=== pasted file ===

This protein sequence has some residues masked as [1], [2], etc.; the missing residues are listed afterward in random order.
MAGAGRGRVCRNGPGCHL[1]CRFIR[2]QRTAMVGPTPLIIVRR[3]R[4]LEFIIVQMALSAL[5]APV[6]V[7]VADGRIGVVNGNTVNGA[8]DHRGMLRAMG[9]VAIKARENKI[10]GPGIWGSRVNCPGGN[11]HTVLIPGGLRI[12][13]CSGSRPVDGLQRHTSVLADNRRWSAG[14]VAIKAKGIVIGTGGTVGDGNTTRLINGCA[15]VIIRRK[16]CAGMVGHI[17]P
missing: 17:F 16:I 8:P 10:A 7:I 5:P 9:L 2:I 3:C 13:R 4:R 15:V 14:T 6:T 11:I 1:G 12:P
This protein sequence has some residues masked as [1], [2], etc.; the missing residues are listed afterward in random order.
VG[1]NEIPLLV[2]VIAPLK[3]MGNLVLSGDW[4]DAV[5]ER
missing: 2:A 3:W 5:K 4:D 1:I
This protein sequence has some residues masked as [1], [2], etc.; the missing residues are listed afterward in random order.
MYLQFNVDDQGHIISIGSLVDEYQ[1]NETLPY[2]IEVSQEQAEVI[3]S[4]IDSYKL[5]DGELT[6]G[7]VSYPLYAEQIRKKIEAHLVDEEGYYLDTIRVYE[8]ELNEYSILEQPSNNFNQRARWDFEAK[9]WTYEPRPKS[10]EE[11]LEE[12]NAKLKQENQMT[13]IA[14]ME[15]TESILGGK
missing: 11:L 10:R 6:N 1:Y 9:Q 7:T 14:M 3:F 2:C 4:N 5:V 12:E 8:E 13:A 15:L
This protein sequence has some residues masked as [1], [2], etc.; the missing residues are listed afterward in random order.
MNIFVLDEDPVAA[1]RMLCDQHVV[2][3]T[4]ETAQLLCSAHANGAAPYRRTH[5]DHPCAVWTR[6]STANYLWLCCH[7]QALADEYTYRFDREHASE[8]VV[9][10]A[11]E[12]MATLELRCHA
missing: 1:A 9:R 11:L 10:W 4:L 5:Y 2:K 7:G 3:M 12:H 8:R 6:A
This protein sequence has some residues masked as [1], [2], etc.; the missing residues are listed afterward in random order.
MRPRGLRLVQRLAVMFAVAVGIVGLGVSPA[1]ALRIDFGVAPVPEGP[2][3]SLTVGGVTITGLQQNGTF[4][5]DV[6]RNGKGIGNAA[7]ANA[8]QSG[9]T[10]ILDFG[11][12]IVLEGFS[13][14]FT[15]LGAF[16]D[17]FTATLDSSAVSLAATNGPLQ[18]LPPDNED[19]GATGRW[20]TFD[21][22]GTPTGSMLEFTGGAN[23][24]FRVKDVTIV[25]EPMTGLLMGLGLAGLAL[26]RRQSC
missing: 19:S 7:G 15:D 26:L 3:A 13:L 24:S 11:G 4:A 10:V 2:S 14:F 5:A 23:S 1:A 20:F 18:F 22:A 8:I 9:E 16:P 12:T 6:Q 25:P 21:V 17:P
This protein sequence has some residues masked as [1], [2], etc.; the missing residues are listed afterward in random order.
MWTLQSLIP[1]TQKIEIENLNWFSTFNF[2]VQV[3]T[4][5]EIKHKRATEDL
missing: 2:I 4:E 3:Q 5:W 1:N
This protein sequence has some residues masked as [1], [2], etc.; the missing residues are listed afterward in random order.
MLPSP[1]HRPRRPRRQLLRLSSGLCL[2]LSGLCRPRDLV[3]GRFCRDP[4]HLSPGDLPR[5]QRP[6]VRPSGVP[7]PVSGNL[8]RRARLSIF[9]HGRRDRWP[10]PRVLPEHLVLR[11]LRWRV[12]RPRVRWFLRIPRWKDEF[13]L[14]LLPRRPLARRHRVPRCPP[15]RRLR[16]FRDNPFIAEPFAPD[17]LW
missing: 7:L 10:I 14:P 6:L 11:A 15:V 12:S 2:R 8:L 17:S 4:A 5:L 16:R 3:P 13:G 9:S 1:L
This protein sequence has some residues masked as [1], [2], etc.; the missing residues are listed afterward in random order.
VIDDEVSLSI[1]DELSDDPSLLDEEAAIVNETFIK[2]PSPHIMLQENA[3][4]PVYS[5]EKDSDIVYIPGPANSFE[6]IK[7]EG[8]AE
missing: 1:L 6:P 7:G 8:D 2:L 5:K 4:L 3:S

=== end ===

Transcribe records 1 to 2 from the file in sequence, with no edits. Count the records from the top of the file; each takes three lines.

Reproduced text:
This protein sequence has some residues masked as [1], [2], etc.; the missing residues are listed afterward in random order.
MAGAGRGRVCRNGPGCHL[1]CRFIR[2]QRTAMVGPTPLIIVRR[3]R[4]LEFIIVQMALSAL[5]APV[6]V[7]VADGRIGVVNGNTVNGA[8]DHRGMLRAMG[9]VAIKARENKI[10]GPGIWGSRVNCPGGN[11]HTVLIPGGLRI[12][13]CSGSRPVDGLQRHTSVLADNRRWSAG[14]VAIKAKGIVIGTGGTVGDGNTTRLINGCA[15]VIIRRK[16]CAGMVGHI[17]P
missing: 17:F 16:I 8:P 10:A 7:I 5:P 9:L 2:I 3:C 13:R 4:R 15:V 14:T 6:T 11:I 1:G 12:P
This protein sequence has some residues masked as [1], [2], etc.; the missing residues are listed afterward in random order.
VG[1]NEIPLLV[2]VIAPLK[3]MGNLVLSGDW[4]DAV[5]ER
missing: 2:A 3:W 5:K 4:D 1:I